Why Korean Food is The Best on Earth

Korean food is gaining popularity by the day, and tens of thousands of people want to know where you can get the best Korean food in Los Angeles or NYC. But the truth is you can enjoy amazing Korean cuisine from the comfort of your home.

Korean food is the best food on this planet, no matter how you spin it.

I’m not just talking about Korean BBQ or bibimbap. Here are 5 reasons why Korean food is hands down the best cuisine on this planet.

Lingua Asia_Why Korean Food is The Best on Earth (Even Better Than the Mediterranean Diet)

Key Takeaways

  • Most Korean dishes maintain a healthy balance.
  • Korean food is distinct from other cuisines.
  • One of the things that makes Korean food the best is side dishes or banchan.

1.     Korean cuisine presents some of the healthiest dishes on earth (it even rivals the Mediterranean diet)

Wonder why Koreans generally appear slim, fit, clear-skinned, and healthy? It’s the food.

Many could do well with this advice: eat more vegetables. And you can achieve that easily by enjoying the Korean food, best when served fresh with plenty of fresh veggies.

Most Korean dishes maintain a healthy balance between carbs, protein, and nutritious non-starchy vegetables. Rich in fiber and antioxidants (I’m looking at you, kimchi), Korean cuisine is not just delicious—it leaves you feeling full and satisfied, which can even aid in weight loss.

If that’s not enough to convince you that Korean food really is the best in the world, keep reading!

2.     Korean food is unique

Korean food is distinct from other cuisines. What else can make seaweed soup, acorn jelly, roasted black beans and hundreds of leafy vegetables delicious? None!

It’s a totally different experience than having Japanese or Chinese food.

Not convinced yet? You’ll just have to try it for yourself.

3.     Side dishes are non-negotiable

One of the things that makes Korean food the best is the presence of side dishes or banchan. If you’ve ever eaten at a Korean restaurant, you know that the sides are generally brought out first, and they come free with the meal—like bread at an Italian place.

That’s because side dishes are essential for a Korean meal.

Of course, you’ll need some kimchi. And it’s common to have several different types of kimchi, including summer kimchi, which is one of my personal favorites.

Although the list of banchan is nearly endless, some examples include a fresh salad, seaweed, fried zucchini, spinach, various tofu dishes, and sweet roasted black beans (another favorite).

If you’re someone who loves to order appetizers and sides, just go eat at a Korean restaurant. You can thank me later!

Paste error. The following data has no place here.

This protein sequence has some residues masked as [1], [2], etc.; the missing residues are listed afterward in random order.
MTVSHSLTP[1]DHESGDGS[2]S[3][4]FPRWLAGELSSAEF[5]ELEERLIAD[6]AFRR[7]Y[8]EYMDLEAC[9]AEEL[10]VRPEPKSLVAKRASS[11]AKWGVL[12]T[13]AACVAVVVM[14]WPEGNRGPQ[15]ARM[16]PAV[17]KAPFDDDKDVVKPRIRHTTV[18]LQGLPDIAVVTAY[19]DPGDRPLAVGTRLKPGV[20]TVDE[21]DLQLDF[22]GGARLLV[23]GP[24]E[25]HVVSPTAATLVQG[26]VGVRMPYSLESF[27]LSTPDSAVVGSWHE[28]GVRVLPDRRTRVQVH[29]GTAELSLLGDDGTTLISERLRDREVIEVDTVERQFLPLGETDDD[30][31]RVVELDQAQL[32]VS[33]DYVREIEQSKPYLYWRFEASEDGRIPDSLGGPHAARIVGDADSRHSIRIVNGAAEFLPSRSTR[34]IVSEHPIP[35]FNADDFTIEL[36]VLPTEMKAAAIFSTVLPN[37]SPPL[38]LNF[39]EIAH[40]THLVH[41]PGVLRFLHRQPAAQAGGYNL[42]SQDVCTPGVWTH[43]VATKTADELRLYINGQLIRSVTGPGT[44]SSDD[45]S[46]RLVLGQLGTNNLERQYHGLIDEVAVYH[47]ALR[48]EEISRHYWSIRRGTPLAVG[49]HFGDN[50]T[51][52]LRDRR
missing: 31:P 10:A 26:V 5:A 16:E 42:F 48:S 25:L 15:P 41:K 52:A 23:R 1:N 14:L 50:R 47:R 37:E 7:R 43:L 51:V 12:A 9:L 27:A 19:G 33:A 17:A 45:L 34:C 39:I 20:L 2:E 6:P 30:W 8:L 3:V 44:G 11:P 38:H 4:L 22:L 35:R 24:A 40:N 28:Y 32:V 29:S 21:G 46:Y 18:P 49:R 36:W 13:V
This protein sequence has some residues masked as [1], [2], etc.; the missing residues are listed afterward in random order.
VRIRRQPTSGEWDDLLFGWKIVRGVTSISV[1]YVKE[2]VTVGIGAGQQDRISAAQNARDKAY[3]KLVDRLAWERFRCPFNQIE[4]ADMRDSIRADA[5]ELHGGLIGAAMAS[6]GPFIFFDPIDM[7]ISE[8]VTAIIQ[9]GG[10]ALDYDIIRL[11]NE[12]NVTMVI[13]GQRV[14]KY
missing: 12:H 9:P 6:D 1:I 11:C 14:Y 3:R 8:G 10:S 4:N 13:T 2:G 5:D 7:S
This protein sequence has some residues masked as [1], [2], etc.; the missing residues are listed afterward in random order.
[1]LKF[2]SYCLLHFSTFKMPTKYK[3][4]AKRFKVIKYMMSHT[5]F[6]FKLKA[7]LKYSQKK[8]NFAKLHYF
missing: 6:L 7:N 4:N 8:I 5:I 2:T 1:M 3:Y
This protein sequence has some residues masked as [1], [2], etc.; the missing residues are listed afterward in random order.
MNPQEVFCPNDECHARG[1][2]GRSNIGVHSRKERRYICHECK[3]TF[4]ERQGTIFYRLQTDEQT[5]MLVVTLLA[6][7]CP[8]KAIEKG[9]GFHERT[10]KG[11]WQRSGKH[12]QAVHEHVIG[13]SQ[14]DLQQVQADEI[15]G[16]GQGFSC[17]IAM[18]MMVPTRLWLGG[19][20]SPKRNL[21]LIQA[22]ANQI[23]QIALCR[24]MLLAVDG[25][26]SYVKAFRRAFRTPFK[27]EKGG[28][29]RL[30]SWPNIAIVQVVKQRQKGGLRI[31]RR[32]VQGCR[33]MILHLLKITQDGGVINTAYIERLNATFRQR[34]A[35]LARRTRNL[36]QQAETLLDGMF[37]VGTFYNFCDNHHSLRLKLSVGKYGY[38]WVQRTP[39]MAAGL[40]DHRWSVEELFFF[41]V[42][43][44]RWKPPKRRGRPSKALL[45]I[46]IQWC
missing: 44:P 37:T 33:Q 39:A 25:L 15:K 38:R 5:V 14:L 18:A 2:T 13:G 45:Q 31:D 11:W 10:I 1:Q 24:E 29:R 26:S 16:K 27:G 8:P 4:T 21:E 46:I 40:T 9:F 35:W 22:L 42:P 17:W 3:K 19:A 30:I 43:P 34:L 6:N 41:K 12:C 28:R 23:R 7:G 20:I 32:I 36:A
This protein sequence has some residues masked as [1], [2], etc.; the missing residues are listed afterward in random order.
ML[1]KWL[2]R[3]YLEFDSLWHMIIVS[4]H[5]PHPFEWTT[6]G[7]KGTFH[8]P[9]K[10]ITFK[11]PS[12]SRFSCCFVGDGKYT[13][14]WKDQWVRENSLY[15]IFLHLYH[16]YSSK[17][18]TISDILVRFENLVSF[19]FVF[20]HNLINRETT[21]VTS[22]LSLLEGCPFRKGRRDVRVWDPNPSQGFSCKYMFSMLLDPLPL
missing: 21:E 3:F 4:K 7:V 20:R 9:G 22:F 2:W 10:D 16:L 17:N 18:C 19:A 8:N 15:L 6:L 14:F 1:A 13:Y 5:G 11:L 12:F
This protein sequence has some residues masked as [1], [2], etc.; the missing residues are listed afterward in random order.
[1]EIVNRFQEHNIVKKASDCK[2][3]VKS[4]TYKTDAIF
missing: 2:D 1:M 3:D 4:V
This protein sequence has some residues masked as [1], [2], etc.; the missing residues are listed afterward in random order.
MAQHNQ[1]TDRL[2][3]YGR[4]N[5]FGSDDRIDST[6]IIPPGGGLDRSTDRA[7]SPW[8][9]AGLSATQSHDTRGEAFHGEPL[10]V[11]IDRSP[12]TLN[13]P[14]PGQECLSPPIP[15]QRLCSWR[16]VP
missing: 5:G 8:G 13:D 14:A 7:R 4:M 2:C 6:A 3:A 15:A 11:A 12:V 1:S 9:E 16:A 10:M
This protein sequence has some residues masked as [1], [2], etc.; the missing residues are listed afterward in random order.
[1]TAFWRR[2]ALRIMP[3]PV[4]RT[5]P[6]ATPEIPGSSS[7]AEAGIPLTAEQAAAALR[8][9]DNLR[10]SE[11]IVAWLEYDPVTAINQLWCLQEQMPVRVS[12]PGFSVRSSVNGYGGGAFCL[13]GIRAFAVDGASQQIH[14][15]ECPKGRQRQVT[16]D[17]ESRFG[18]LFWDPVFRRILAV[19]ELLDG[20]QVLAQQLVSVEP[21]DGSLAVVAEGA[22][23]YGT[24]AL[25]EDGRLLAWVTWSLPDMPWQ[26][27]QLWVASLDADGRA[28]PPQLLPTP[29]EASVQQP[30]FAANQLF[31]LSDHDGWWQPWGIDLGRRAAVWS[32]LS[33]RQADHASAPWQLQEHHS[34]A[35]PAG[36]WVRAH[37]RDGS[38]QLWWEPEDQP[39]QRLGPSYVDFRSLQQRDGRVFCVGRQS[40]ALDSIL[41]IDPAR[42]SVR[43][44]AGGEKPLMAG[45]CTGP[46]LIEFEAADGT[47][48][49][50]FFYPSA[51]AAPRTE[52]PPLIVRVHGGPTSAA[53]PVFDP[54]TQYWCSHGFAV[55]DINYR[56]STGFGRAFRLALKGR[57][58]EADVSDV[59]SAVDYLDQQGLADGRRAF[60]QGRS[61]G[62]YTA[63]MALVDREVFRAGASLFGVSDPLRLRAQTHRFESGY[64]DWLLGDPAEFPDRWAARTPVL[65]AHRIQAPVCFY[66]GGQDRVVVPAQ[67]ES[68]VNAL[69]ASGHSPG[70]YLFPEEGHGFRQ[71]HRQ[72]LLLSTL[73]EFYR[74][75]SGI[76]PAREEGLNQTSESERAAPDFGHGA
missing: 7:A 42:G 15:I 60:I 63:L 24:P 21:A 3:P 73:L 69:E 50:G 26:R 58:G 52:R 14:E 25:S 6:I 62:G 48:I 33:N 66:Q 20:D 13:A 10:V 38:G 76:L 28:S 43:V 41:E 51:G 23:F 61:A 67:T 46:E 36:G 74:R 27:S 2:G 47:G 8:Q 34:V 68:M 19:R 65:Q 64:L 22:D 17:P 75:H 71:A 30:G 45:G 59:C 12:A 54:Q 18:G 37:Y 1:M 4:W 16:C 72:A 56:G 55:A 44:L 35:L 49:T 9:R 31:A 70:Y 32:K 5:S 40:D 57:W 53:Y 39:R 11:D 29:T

Complete list of Koreatowns in North America

4.     Balance is core to Korean cuisine

We already covered how Korean food maintains a healthy balance between the essential foods you want in your diet—but the type of balance I’m talking about now is all about flavor and experience.

Yes, experience.

Korean food focuses on all sorts of things many other cuisines do not, such as temperature, color, texture, flavor, presentation, and spiciness.

Consider a traditional bowl of sundubu jjigae or spicy soft tofu soup (which is yet another favorite of mine). Served in a hot stone pot (you don’t even want to think about touching it with your bare hands) with a raw egg, you must crack the egg directly into the soup.

As the soup cools, your egg cooks right in front of your eyes.

You might be more familiar with Korean BBQ, where you enjoy freshly cooked meats made directly on your dinner table. These experiences are well-curated to deliver a balanced meal that’s memorable and delicious.

5.     It’s easy-to-make

You don’t need a culinary degree or even a measuring cup to make good, authentic Korean food at home. Many of the dishes call for just 5 ingredients (don’t skimp on the garlic!) and a few steps.

Korean ajumma are known to cook by feel and rarely, if ever, go by the recipe. In fact, some could probably cook blindfolded!

It’s the combination of delicious and savory flavors that make Korean cuisine the powerhouse it is.

Bonus reason: Gochujang!

Ah, gochujang. This spicy pepper paste is another example of Korean cuisine with a delicate balance that delivers unique flavors.

Gochujang is a staple of Korean cooking, and if you can’t find the iconic little red tub in your fridge right now, I recommend getting one. It’s like magic.

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